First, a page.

Contact: Emily Lauer (lauere@sunysuffolk.edu), Derek McGrath (derek.s.mcgrath@gmail.com)

This session will explore adaptations that fail in some way. Among our goals, we would like to identify what could be productive about failed adaptations. How do such failures identify what not to do, and can an adaptation that fails to be faithful to its source material still produce a valuable, worthwhile text? We are particularly interested in proposals that look at the adaptation of older artistic and literary forms in online and/or interactive content.

The Marvel Cinematic Universe as Literature

https://www.cfplist.com/nemla/Home/S/15845

Contact: Mary Ellen Iatropoulos (maryiatrop@gmail.com), Derek McGrath (derek.s.mcgrath@gmail.com)

With dynamic individual superhuman characters populating a world of complex, interwoven mythologies and origin stories, the films and television series of Marvel Comics Studios experiment with long-form transmedia storytelling. With twelve films and three television series released in less than a decade, all adhering to the same continuity and fictional universe, how can the Marvel Cinematic Universe reveal or offer fresh insight into the ways in which modern cinematic storytelling functions as literature? Approaches may include analysis of one or more films; storytelling across genre and medium; adaptations of the original Marvel Comics to film and television; and applications of various schools of literary and media theory to MCU properties.

The Monster In The House: Domestic Ideology in Superhero Narratives

https://www.cfplist.com/nemla/Home/S/15842

Contact: Mary Ellen Iatropoulos (maryiatrop@gmail.com)

In worlds full of superhuman heroes, mythological imaginary creatures and battle narratives of epic scope, what is the role of the domestic? This session seeks proposals investigating the ways in which domestic spaces and domestic ideology function within superhero narratives as sites of union and/or conflict between the human, the subhuman, and the superhuman.

Race and Comics: The Politics of Representation in Sequential Art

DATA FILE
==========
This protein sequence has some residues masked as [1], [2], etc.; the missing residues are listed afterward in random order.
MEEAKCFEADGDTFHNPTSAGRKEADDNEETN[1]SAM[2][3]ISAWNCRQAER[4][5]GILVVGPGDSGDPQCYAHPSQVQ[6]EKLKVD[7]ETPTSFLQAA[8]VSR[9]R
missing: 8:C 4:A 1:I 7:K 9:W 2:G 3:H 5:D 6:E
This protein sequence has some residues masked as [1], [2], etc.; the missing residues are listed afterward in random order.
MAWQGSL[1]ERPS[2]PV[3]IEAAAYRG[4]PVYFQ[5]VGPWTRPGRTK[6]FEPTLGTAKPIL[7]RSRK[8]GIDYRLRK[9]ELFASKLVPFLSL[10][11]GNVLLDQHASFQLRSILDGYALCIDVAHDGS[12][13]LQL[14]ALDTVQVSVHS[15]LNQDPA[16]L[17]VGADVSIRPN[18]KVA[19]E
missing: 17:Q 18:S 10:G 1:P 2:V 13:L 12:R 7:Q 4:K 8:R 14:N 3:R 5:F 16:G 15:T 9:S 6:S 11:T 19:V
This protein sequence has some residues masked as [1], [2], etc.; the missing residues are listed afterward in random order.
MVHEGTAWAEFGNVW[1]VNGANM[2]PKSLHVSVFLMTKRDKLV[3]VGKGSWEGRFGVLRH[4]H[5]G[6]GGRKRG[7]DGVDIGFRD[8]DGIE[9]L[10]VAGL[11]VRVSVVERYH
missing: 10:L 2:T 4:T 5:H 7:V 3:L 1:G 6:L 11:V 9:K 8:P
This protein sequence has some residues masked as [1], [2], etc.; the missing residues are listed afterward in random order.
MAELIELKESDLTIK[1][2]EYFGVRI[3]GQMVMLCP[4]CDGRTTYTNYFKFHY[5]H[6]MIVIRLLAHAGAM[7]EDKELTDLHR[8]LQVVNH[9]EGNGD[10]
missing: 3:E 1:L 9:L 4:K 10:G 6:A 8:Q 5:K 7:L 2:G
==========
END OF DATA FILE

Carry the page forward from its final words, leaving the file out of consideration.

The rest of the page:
https://www.cfplist.com/nemla/Home/S/15963

Contact: Rafael Ponce-Cordero (rponcecordero@keene.edu)
This panel welcomes papers that examine the treatment of race and racial relations in comic books, whether in superhero narratives, graphic memoirs, web comics, or other forms of sequential art both inside and outside the United States. How are comics used to document and represent racialized identities? How have the medium and its surrounding fan communities adapted earlier content to speak to current topics?

Calling all writing instructors in the Northeast!

There are just ten days left to submit a proposal to the Northeast Modern Language Association Conference to be held in Hartford, CT in March 2016.

I’m chairing one panel and one roundtable focused on teaching writing and while there are some great submissions already, I’d love to hear from more of the scholar-practitioners doing the innovating in the classroom. Please consider submitting a proposal to one or both of these sessions. And if neither of these grabs your interest, take a look at the other awesome Rhetoric and Composition sessions being offered this year.

The Student as Writer: Embodiment, Mindfulness, and Disability in the Composition Classroom (Panel)

In this session, we review ways to approach the First Year Composition and other writing classrooms by focusing on the students as embodied writers, taking student-centered pedagogy to a new level. Areas of interest for papers include, but are not limited to, mindfulness, yoga, meditation, and disability studies. A combination of theoretical and practical perspectives will be employed to locate the student as embodied writer within the disciplinary tradition.

Evaluating Student Writing (Roundtable)

Have you ever wondered, “How on Earth can I grade this poem? Can creativity even be quantified?” Or, “how should revision fit into the overall course grade?” In this roundtable, writing instructors from a variety of fields (rhetoric and composition; technical writing; creative writing; and more) will discuss their systems for assessing and evaluating student writing in the college classroom. Both conceptual and pragmatic concerns will be addressed for making the evaluation and feedback process an integral part of our writing pedagogy.